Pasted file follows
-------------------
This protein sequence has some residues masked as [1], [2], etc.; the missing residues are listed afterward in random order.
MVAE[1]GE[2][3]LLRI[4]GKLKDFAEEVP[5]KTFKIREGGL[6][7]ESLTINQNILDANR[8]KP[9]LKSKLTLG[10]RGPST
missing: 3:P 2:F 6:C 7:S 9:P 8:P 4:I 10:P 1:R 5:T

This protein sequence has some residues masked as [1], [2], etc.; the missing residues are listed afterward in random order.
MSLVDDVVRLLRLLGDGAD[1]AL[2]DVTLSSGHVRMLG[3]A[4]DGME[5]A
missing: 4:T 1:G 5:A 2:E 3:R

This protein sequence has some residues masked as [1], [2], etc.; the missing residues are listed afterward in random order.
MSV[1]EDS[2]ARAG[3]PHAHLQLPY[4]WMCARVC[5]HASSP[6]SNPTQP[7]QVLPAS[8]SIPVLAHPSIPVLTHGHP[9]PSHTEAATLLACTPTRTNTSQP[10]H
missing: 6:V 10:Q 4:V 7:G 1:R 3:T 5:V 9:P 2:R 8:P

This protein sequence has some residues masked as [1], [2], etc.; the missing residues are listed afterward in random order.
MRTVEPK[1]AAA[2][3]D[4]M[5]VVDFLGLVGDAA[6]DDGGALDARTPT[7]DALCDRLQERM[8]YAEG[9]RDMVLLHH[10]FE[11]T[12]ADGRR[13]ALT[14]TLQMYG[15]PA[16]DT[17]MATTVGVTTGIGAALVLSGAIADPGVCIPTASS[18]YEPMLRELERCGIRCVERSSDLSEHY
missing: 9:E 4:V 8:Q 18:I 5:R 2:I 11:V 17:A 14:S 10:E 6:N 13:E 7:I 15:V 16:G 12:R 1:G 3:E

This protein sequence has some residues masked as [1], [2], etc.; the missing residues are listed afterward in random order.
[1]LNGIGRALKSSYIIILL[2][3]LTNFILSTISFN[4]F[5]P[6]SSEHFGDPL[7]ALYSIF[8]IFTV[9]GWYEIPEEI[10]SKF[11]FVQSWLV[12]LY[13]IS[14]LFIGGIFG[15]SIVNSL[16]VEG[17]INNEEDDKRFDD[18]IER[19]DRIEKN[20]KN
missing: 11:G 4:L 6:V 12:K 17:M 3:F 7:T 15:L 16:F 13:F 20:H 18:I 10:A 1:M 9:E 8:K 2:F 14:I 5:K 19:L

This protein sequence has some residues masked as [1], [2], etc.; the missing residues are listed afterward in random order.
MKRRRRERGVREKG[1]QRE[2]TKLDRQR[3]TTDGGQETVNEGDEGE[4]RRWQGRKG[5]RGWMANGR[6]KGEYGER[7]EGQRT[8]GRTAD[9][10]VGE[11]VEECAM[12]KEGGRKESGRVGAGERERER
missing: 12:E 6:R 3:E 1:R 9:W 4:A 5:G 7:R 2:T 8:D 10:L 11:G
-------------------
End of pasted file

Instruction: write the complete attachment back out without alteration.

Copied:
This protein sequence has some residues masked as [1], [2], etc.; the missing residues are listed afterward in random order.
MVAE[1]GE[2][3]LLRI[4]GKLKDFAEEVP[5]KTFKIREGGL[6][7]ESLTINQNILDANR[8]KP[9]LKSKLTLG[10]RGPST
missing: 3:P 2:F 6:C 7:S 9:P 8:P 4:I 10:P 1:R 5:T

This protein sequence has some residues masked as [1], [2], etc.; the missing residues are listed afterward in random order.
MSLVDDVVRLLRLLGDGAD[1]AL[2]DVTLSSGHVRMLG[3]A[4]DGME[5]A
missing: 4:T 1:G 5:A 2:E 3:R

This protein sequence has some residues masked as [1], [2], etc.; the missing residues are listed afterward in random order.
MSV[1]EDS[2]ARAG[3]PHAHLQLPY[4]WMCARVC[5]HASSP[6]SNPTQP[7]QVLPAS[8]SIPVLAHPSIPVLTHGHP[9]PSHTEAATLLACTPTRTNTSQP[10]H
missing: 6:V 10:Q 4:V 7:G 1:R 3:T 5:V 9:P 2:R 8:P

This protein sequence has some residues masked as [1], [2], etc.; the missing residues are listed afterward in random order.
MRTVEPK[1]AAA[2][3]D[4]M[5]VVDFLGLVGDAA[6]DDGGALDARTPT[7]DALCDRLQERM[8]YAEG[9]RDMVLLHH[10]FE[11]T[12]ADGRR[13]ALT[14]TLQMYG[15]PA[16]DT[17]MATTVGVTTGIGAALVLSGAIADPGVCIPTASS[18]YEPMLRELERCGIRCVERSSDLSEHY
missing: 9:E 4:V 8:Q 18:I 5:R 2:I 11:V 17:A 14:S 10:E 6:N 13:E 7:I 15:V 16:G 12:R 1:G 3:E

This protein sequence has some residues masked as [1], [2], etc.; the missing residues are listed afterward in random order.
[1]LNGIGRALKSSYIIILL[2][3]LTNFILSTISFN[4]F[5]P[6]SSEHFGDPL[7]ALYSIF[8]IFTV[9]GWYEIPEEI[10]SKF[11]FVQSWLV[12]LY[13]IS[14]LFIGGIFG[15]SIVNSL[16]VEG[17]INNEEDDKRFDD[18]IER[19]DRIEKN[20]KN
missing: 11:G 4:L 6:V 12:K 17:M 3:F 7:T 15:L 16:F 13:F 20:H 18:I 10:A 1:M 9:E 8:K 2:F 14:I 5:K 19:L

This protein sequence has some residues masked as [1], [2], etc.; the missing residues are listed afterward in random order.
MKRRRRERGVREKG[1]QRE[2]TKLDRQR[3]TTDGGQETVNEGDEGE[4]RRWQGRKG[5]RGWMANGR[6]KGEYGER[7]EGQRT[8]GRTAD[9][10]VGE[11]VEECAM[12]KEGGRKESGRVGAGERERER
missing: 12:E 6:R 3:E 1:R 9:W 4:A 5:G 7:R 2:T 8:D 10:L 11:G